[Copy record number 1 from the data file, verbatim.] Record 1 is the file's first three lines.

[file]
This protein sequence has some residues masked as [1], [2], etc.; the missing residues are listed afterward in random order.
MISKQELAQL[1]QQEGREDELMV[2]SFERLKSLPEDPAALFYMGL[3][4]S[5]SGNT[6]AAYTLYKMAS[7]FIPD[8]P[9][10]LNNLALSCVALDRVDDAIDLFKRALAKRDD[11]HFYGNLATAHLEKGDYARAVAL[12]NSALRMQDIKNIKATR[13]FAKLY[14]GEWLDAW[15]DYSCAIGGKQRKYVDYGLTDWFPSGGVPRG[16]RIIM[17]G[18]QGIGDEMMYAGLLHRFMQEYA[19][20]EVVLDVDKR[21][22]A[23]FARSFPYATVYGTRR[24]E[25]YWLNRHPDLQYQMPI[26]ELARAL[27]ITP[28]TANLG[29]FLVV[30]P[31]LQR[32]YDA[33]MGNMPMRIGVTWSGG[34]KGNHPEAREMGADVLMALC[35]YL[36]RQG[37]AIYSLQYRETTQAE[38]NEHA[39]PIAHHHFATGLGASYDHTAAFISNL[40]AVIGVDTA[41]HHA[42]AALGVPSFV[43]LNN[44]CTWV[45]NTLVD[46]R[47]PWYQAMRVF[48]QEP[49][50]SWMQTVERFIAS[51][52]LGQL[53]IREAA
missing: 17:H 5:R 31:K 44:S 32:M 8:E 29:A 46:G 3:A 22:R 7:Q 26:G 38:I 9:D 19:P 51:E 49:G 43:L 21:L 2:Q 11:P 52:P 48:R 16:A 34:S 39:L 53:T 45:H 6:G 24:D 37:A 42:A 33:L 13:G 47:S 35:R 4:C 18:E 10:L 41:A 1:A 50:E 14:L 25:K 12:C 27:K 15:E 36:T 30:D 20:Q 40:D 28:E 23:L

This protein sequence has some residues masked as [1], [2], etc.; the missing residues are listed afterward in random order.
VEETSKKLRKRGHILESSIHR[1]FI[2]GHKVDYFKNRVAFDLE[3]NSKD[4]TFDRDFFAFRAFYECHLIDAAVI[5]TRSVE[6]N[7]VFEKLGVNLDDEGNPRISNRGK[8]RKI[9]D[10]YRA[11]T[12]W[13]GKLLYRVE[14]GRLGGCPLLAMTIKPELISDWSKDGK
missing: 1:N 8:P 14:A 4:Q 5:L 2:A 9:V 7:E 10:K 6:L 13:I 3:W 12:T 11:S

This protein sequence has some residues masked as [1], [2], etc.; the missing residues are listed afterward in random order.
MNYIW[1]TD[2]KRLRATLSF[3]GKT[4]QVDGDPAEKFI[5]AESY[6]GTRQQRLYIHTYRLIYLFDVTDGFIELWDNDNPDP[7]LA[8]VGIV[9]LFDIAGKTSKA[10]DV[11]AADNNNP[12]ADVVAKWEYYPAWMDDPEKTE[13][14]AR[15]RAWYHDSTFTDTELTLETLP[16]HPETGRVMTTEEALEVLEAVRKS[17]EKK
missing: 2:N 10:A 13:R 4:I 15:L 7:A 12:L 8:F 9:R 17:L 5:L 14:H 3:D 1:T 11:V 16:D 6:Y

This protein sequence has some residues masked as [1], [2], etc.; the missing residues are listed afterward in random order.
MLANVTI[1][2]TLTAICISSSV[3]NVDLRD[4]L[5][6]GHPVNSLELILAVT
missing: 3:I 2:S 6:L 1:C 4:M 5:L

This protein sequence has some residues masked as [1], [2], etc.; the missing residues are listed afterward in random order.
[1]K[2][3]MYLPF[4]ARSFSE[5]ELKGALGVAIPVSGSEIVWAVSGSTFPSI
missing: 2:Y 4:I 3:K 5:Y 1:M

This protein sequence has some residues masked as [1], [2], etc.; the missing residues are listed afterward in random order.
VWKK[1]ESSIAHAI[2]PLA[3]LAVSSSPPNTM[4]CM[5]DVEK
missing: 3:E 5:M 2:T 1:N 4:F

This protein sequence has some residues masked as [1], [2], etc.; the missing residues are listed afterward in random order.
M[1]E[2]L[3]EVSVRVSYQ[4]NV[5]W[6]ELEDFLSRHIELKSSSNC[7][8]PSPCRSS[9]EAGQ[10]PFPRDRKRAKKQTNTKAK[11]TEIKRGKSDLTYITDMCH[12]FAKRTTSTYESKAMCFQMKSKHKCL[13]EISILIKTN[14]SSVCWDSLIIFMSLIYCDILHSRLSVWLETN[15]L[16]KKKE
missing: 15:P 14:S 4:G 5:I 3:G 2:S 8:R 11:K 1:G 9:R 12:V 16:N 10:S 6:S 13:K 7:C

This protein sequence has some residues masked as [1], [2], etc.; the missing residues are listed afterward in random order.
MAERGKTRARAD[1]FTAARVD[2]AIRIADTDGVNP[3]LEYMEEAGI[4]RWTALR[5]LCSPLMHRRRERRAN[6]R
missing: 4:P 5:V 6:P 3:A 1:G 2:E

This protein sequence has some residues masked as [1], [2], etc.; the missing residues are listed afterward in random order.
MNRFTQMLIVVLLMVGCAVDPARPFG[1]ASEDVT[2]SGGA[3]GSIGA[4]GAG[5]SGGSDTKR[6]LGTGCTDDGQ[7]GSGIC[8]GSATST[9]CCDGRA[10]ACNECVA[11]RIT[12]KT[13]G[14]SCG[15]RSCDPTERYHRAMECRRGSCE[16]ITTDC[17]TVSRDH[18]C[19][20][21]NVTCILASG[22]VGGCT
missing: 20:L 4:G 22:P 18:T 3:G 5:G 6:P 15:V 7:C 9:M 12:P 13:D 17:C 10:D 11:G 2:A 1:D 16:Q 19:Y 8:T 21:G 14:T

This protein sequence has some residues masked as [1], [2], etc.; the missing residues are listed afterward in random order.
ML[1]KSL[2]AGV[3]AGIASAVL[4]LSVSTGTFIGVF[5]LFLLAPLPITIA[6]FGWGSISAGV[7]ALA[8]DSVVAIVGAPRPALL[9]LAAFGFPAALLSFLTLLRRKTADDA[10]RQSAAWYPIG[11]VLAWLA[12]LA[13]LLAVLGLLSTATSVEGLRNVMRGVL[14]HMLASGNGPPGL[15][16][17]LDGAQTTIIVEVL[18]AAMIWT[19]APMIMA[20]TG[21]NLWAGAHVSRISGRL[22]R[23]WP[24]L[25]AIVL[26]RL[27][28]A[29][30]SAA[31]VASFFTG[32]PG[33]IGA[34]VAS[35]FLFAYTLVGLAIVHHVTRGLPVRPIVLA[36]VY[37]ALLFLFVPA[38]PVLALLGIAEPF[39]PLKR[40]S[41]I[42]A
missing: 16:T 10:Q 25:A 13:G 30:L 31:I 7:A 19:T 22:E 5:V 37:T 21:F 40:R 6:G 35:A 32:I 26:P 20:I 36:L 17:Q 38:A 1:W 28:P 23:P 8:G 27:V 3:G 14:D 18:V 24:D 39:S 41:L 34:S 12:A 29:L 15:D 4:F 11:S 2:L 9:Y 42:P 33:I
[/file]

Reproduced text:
This protein sequence has some residues masked as [1], [2], etc.; the missing residues are listed afterward in random order.
MISKQELAQL[1]QQEGREDELMV[2]SFERLKSLPEDPAALFYMGL[3][4]S[5]SGNT[6]AAYTLYKMAS[7]FIPD[8]P[9][10]LNNLALSCVALDRVDDAIDLFKRALAKRDD[11]HFYGNLATAHLEKGDYARAVAL[12]NSALRMQDIKNIKATR[13]FAKLY[14]GEWLDAW[15]DYSCAIGGKQRKYVDYGLTDWFPSGGVPRG[16]RIIM[17]G[18]QGIGDEMMYAGLLHRFMQEYA[19][20]EVVLDVDKR[21][22]A[23]FARSFPYATVYGTRR[24]E[25]YWLNRHPDLQYQMPI[26]ELARAL[27]ITP[28]TANLG[29]FLVV[30]P[31]LQR[32]YDA[33]MGNMPMRIGVTWSGG[34]KGNHPEAREMGADVLMALC[35]YL[36]RQG[37]AIYSLQYRETTQAE[38]NEHA[39]PIAHHHFATGLGASYDHTAAFISNL[40]AVIGVDTA[41]HHA[42]AALGVPSFV[43]LNN[44]CTWV[45]NTLVD[46]R[47]PWYQAMRVF[48]QEP[49][50]SWMQTVERFIAS[51][52]LGQL[53]IREAA
missing: 17:H 5:R 31:K 44:S 32:M 8:E 29:A 46:G 3:A 22:R 7:Q 26:G 38:I 9:D 19:P 51:E 49:G 43:L 21:L 2:Q 11:P 52:P 48:R 16:A 34:S 39:L 53:T 45:H 6:G 24:D 37:A 42:A 33:L 13:G 47:S 35:R 4:C 18:E 10:L 41:A 1:A 50:E 14:L 25:K 12:C 27:K 15:E 36:T 30:D 20:Q 40:D 28:E 23:L